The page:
A focus on commodities


Energy and materials stocks have outperformed the broader market by a wide margin in recent years, reflecting rising commodity prices.

The S&P 1500 Energy Sector Index has risen 24% over the last 12 months and 28% annualized over the last five years, while the materials index increased 7% and 18%, respectively. In contrast, the S&P 1500 SuperComposite Index posted annualized growth of 9% over the last five years and has fallen 9% over the last year.

Two words explain the superior returns of the energy and materials sectors: emerging markets.

Emerging markets provide a big boost to many companies, including several on our Focus List. PepsiCo ($71; NYSE: PEP) sells an increasing amount of drinks and snacks to newly prosperous citizens of developing economies. Accenture ($37; NYSE: ACN) boosts its profit margins by outsourcing and helping its clients do the same. Multinational companies turn to emerging markets because they can find growth beyond that seen in developed economies.

But emerging markets have been a particular boon to energy and
materials companies because as these economies increase consumption, their rising demand for such limited resources as oil and metals has outstripped growth of supply.

High prices for metals have gilded miners’ results over the last several years, and futures markets project historically high copper prices over the next two years. High prices for oil and natural gas have not only boosted revenue and profits for energy companies, but have also encouraged them to step up spending on exploration and production.

As explorers lay out billions of dollars in the quest for oil in deep waters and remote locations, companies on the receiving end of that spending are doing well. Transocean ($149; NYSE: RIG) operates the world’s largest fleet of offshore drilling rigs, commanding high rates for its vessels. The length of rig-rental contracts has increased in recent years, even at record high prices, pointing to a healthy market and giving investors confidence in future profits.

Futures markets project oil prices will remain above $100 per barrel for the next two years. Such prices should support continued strong spending on exploration and production, and Transocean already has a $31.8 billion backlog of equipment orders. Consensus estimates project per-share-profit growth of 65% this year and 18% next year, and the stock soared to record highs earlier this month. But Transocean still looks cheap at less than 11 times the 2008 estimate.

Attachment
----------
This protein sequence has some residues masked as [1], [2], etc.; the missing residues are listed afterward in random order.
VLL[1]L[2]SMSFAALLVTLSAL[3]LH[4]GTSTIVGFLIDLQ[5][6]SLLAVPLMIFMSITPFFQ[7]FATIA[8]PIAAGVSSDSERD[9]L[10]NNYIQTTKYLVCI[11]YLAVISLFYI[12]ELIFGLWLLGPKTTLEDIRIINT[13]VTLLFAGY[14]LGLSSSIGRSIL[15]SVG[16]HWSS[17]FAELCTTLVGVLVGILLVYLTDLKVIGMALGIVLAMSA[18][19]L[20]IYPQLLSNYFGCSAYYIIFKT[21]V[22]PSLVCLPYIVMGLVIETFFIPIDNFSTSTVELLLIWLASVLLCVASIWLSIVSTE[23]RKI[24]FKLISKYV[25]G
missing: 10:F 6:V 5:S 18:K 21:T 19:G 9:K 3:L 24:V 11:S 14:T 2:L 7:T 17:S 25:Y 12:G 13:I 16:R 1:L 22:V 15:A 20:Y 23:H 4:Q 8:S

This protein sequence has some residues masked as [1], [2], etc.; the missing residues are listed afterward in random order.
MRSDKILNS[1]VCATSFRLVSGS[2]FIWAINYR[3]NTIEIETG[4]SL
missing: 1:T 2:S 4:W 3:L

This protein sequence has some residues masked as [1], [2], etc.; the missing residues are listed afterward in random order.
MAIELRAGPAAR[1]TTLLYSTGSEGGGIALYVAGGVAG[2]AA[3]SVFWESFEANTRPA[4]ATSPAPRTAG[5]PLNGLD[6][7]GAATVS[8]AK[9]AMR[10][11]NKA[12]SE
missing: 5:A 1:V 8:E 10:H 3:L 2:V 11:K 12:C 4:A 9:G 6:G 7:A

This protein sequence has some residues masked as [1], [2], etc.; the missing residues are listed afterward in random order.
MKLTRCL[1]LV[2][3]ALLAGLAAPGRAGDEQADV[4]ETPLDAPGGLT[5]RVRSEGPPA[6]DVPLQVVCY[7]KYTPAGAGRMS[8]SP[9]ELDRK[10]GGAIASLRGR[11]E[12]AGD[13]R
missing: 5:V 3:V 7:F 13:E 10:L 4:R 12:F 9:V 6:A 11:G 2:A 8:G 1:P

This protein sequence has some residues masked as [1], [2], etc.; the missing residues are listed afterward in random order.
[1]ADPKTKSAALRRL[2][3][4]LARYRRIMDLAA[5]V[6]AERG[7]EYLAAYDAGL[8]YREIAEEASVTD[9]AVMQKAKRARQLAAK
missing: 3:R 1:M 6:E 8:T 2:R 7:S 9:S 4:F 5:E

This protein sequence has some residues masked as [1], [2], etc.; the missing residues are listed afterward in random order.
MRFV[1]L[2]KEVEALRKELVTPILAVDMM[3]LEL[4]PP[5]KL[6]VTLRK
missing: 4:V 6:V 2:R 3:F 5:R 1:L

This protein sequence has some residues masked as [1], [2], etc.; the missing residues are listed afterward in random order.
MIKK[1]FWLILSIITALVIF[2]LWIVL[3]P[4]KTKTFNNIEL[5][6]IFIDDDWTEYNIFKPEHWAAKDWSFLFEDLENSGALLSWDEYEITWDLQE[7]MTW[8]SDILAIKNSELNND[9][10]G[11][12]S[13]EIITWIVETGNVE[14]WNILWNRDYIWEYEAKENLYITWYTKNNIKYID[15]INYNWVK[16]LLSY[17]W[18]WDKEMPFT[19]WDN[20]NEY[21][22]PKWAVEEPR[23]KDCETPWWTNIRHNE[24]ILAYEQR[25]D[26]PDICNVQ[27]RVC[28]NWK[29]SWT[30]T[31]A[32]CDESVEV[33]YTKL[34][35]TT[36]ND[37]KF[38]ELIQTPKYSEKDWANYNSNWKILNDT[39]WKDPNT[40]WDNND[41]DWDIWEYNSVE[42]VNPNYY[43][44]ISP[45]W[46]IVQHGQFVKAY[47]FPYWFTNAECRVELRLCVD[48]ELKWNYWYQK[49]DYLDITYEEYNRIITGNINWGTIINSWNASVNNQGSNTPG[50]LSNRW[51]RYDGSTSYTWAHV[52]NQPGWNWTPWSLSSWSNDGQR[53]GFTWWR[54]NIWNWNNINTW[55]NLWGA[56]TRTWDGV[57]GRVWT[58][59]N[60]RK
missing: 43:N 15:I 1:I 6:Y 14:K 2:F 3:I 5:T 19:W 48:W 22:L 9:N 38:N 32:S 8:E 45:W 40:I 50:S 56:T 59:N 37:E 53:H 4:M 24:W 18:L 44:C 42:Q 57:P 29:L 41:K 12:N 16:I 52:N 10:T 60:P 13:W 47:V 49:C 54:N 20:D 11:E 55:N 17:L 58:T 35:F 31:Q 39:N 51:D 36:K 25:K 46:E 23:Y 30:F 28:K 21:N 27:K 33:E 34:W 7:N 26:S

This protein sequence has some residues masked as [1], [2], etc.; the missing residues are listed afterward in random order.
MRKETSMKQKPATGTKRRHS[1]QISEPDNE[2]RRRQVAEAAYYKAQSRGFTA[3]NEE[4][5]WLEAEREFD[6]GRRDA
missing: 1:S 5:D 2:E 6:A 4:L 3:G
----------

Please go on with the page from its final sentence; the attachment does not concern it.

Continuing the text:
Another Focus List pick with a chance to profit from high commodity prices is mining giant Freeport-McMoRan ($106; NYSE: FCX). Copper should provide roughly 80% of revenue this year. Demand for the metal is rising, particularly in China. Freeport shares were volatile last year, hurt by fears that the housing slowdown would reduce demand for copper wire. Demand did weaken in the U.S., but emerging markets are more than compensating.

Because of production difficulties this year, miners are unlikely to satisfy global copper demand. This should keep prices well above historical norms. Such supply issues are likely to reduce miners’ volume growth. But even if projections for copper volumes prove too optimistic, Freeport seems capable of topping the market’s modest expectations.

Transocean is not the only Focus List Buy that allows investors to tap into a booming market indirectly. Manitowoc ($36; NYSE: MTW) builds cranes used for construction, energy, and other infrastructure projects. Emerging economies, which are spending furiously to build roads, factories, power plants, and airports, now account for roughly a third of the company’s sales. Demand for Manitowoc’s cranes remains high, and the company represents a back-door play on energy spending.

Manitowoc has also managed solid growth at its food-service equipment unit. Earlier this month, the company agreed to pay $2.1 billion in cash and the assumption of debt for Enodis, a British maker of fryer systems for restaurants, as well as ovens, cooling equipment, and beverage dispensers. Manitowoc shares slumped on the news, hurt in part by the size of the deal and concerns that it would decrease exposure to cranes relative to foodservice. But the Enodis purchase should reduce cyclicality and boost growth in future years.

Consensus estimates project sales growth of 20% this year and 12% next year, driving even faster profit growth. Yet Manitowoc trades at 14 times trailing earnings, less than the average of 18 for industrial stocks in the S&P 1500.

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